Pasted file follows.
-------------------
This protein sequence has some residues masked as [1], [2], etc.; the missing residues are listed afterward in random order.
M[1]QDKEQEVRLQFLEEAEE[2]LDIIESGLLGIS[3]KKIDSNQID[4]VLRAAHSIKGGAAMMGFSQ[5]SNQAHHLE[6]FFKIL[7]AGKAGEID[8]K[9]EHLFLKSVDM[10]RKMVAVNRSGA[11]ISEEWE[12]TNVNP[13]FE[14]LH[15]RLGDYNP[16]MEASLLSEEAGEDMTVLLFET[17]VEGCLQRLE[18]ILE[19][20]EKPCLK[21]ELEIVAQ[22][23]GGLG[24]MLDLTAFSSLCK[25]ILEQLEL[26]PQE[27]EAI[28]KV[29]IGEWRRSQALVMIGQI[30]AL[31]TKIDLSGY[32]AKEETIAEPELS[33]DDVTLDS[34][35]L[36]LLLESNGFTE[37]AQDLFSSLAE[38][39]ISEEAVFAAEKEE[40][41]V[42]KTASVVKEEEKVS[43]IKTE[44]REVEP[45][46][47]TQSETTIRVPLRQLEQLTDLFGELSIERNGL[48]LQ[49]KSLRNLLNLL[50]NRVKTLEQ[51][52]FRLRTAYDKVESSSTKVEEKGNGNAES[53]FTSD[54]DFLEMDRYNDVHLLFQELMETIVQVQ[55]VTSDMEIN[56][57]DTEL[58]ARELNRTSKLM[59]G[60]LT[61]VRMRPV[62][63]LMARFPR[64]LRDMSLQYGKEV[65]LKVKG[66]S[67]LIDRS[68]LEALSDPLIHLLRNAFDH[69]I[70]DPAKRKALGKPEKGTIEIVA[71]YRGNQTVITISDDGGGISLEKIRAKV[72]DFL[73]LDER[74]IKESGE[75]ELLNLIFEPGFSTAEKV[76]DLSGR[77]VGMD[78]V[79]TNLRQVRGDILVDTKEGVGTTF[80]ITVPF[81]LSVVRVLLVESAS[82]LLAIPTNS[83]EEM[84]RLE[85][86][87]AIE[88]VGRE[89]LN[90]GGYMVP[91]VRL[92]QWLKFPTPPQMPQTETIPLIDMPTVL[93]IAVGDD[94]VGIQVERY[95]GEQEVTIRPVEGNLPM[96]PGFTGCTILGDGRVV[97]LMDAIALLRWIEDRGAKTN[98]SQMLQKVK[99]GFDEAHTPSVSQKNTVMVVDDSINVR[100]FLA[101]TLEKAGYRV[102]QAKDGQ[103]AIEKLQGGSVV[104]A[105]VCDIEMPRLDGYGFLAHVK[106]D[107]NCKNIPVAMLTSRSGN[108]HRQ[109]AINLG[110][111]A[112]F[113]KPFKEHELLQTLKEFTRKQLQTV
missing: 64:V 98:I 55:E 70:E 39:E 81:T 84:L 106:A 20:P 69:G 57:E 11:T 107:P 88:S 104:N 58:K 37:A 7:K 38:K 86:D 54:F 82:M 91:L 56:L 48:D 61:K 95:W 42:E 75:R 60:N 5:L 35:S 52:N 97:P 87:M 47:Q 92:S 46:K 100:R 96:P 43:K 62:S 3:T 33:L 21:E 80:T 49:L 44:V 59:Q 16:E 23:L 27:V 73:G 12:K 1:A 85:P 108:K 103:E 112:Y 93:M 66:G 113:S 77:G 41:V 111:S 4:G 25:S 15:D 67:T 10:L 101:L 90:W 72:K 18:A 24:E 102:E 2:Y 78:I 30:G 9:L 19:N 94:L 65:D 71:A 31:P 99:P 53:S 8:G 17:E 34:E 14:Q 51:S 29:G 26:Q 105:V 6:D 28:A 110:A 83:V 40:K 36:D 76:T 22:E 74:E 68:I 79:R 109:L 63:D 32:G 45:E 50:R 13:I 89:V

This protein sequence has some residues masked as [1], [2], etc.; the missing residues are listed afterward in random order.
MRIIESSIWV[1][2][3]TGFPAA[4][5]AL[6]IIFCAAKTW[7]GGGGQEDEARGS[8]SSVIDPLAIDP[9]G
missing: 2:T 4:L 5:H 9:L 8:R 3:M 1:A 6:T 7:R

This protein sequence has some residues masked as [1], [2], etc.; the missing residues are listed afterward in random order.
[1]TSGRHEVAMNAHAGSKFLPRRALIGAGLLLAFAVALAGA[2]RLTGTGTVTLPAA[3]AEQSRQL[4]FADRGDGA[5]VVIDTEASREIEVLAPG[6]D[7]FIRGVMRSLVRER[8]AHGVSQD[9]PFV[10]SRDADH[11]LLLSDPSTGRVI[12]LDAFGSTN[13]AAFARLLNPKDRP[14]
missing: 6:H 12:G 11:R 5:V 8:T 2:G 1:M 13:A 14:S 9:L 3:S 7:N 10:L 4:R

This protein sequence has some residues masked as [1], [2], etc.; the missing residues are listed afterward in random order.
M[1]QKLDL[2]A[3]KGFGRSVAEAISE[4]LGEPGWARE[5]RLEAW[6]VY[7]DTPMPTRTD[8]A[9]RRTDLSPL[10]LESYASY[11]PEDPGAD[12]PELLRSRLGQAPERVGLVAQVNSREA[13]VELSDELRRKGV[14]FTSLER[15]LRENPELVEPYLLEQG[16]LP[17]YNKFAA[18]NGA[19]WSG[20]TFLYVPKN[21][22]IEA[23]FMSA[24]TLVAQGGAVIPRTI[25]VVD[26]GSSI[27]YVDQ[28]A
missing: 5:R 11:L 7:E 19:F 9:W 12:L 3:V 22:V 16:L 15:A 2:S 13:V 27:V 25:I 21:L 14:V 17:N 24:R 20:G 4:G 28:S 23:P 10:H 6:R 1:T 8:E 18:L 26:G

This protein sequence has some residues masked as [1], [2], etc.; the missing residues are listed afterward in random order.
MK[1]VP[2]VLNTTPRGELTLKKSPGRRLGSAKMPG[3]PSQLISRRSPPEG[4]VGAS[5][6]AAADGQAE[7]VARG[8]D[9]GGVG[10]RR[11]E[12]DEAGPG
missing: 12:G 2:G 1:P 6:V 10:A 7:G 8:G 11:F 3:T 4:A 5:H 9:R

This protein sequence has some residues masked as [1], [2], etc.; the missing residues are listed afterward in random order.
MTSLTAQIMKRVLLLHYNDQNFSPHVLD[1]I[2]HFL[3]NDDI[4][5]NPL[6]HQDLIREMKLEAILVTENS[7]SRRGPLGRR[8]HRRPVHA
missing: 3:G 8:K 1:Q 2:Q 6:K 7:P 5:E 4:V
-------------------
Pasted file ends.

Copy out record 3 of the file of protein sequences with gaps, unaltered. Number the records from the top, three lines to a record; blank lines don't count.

This protein sequence has some residues masked as [1], [2], etc.; the missing residues are listed afterward in random order.
[1]TSGRHEVAMNAHAGSKFLPRRALIGAGLLLAFAVALAGA[2]RLTGTGTVTLPAA[3]AEQSRQL[4]FADRGDGA[5]VVIDTEASREIEVLAPG[6]D[7]FIRGVMRSLVRER[8]AHGVSQD[9]PFV[10]SRDADH[11]LLLSDPSTGRVI[12]LDAFGSTN[13]AAFARLLNPKDRP[14]
missing: 6:H 12:G 11:R 5:V 8:T 2:G 1:M 13:A 14:S 9:L 3:S 7:N 10:L 4:R